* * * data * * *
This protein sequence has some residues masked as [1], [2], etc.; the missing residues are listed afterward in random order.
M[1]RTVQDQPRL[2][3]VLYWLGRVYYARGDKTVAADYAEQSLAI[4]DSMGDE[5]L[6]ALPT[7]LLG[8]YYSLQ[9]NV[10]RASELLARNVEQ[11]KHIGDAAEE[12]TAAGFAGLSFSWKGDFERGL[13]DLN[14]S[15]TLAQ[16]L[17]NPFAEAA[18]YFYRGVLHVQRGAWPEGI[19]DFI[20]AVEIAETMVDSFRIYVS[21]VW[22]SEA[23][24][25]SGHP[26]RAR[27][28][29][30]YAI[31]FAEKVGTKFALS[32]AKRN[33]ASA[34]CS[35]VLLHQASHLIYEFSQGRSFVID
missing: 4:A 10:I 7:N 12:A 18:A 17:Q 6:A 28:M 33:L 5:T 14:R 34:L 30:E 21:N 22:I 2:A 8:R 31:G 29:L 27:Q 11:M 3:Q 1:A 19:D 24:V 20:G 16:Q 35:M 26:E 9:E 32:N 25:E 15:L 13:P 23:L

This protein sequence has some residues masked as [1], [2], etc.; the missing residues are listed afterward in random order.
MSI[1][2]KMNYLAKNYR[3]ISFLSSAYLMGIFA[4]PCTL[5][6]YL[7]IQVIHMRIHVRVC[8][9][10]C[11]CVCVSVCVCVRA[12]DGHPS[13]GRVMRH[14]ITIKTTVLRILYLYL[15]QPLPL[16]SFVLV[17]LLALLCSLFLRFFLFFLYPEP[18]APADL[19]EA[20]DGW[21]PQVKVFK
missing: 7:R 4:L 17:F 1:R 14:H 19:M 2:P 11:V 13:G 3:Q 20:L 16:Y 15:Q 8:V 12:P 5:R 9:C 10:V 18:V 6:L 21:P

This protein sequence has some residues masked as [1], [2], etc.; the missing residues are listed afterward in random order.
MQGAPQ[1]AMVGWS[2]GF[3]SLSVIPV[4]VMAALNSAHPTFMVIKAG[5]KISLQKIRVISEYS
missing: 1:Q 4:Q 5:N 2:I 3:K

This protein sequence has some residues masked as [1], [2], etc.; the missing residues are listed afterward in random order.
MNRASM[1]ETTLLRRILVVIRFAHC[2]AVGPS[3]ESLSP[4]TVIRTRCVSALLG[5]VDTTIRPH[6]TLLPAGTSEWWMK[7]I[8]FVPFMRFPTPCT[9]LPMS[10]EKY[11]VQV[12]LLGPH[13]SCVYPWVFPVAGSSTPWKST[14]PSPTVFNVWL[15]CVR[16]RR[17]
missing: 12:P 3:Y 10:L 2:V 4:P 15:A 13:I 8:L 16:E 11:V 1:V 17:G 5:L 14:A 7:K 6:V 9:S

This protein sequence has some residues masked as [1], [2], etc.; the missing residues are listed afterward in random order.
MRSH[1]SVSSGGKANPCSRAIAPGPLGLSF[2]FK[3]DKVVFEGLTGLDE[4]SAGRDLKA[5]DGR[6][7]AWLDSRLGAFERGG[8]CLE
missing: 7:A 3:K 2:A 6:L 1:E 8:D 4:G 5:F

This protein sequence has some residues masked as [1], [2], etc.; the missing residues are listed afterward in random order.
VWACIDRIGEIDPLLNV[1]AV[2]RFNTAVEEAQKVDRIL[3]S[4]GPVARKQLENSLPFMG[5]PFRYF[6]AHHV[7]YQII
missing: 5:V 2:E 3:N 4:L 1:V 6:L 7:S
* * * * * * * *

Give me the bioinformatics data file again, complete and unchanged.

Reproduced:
This protein sequence has some residues masked as [1], [2], etc.; the missing residues are listed afterward in random order.
M[1]RTVQDQPRL[2][3]VLYWLGRVYYARGDKTVAADYAEQSLAI[4]DSMGDE[5]L[6]ALPT[7]LLG[8]YYSLQ[9]NV[10]RASELLARNVEQ[11]KHIGDAAEE[12]TAAGFAGLSFSWKGDFERGL[13]DLN[14]S[15]TLAQ[16]L[17]NPFAEAA[18]YFYRGVLHVQRGAWPEGI[19]DFI[20]AVEIAETMVDSFRIYVS[21]VW[22]SEA[23][24][25]SGHP[26]RAR[27][28][29][30]YAI[31]FAEKVGTKFALS[32]AKRN[33]ASA[34]CS[35]VLLHQASHLIYEFSQGRSFVID
missing: 4:A 10:I 7:N 12:A 18:A 17:Q 6:A 28:M 33:L 5:T 14:R 34:L 30:E 21:N 22:I 2:A 8:R 31:G 29:L 27:Q 11:M 3:Q 1:A 19:D 24:V 20:G 16:Q 35:M 26:E 9:E 32:N 25:E 15:L 13:P 23:L

This protein sequence has some residues masked as [1], [2], etc.; the missing residues are listed afterward in random order.
MSI[1][2]KMNYLAKNYR[3]ISFLSSAYLMGIFA[4]PCTL[5][6]YL[7]IQVIHMRIHVRVC[8][9][10]C[11]CVCVSVCVCVRA[12]DGHPS[13]GRVMRH[14]ITIKTTVLRILYLYL[15]QPLPL[16]SFVLV[17]LLALLCSLFLRFFLFFLYPEP[18]APADL[19]EA[20]DGW[21]PQVKVFK
missing: 7:R 4:L 17:F 1:R 14:H 19:M 2:P 11:V 13:G 3:Q 20:L 16:Y 15:Q 8:V 12:P 5:R 9:C 10:V 18:V 6:L 21:P

This protein sequence has some residues masked as [1], [2], etc.; the missing residues are listed afterward in random order.
MQGAPQ[1]AMVGWS[2]GF[3]SLSVIPV[4]VMAALNSAHPTFMVIKAG[5]KISLQKIRVISEYS
missing: 1:Q 4:Q 5:N 2:I 3:K

This protein sequence has some residues masked as [1], [2], etc.; the missing residues are listed afterward in random order.
MNRASM[1]ETTLLRRILVVIRFAHC[2]AVGPS[3]ESLSP[4]TVIRTRCVSALLG[5]VDTTIRPH[6]TLLPAGTSEWWMK[7]I[8]FVPFMRFPTPCT[9]LPMS[10]EKY[11]VQV[12]LLGPH[13]SCVYPWVFPVAGSSTPWKST[14]PSPTVFNVWL[15]CVR[16]RR[17]
missing: 12:P 3:Y 10:L 2:V 4:P 15:A 13:I 8:L 16:E 11:V 1:V 17:G 5:L 14:A 7:K 6:V 9:S

This protein sequence has some residues masked as [1], [2], etc.; the missing residues are listed afterward in random order.
MRSH[1]SVSSGGKANPCSRAIAPGPLGLSF[2]FK[3]DKVVFEGLTGLDE[4]SAGRDLKA[5]DGR[6][7]AWLDSRLGAFERGG[8]CLE
missing: 7:A 3:K 2:A 6:L 1:E 8:D 4:G 5:F

This protein sequence has some residues masked as [1], [2], etc.; the missing residues are listed afterward in random order.
VWACIDRIGEIDPLLNV[1]AV[2]RFNTAVEEAQKVDRIL[3]S[4]GPVARKQLENSLPFMG[5]PFRYF[6]AHHV[7]YQII
missing: 5:V 2:E 3:N 4:L 1:V 6:L 7:S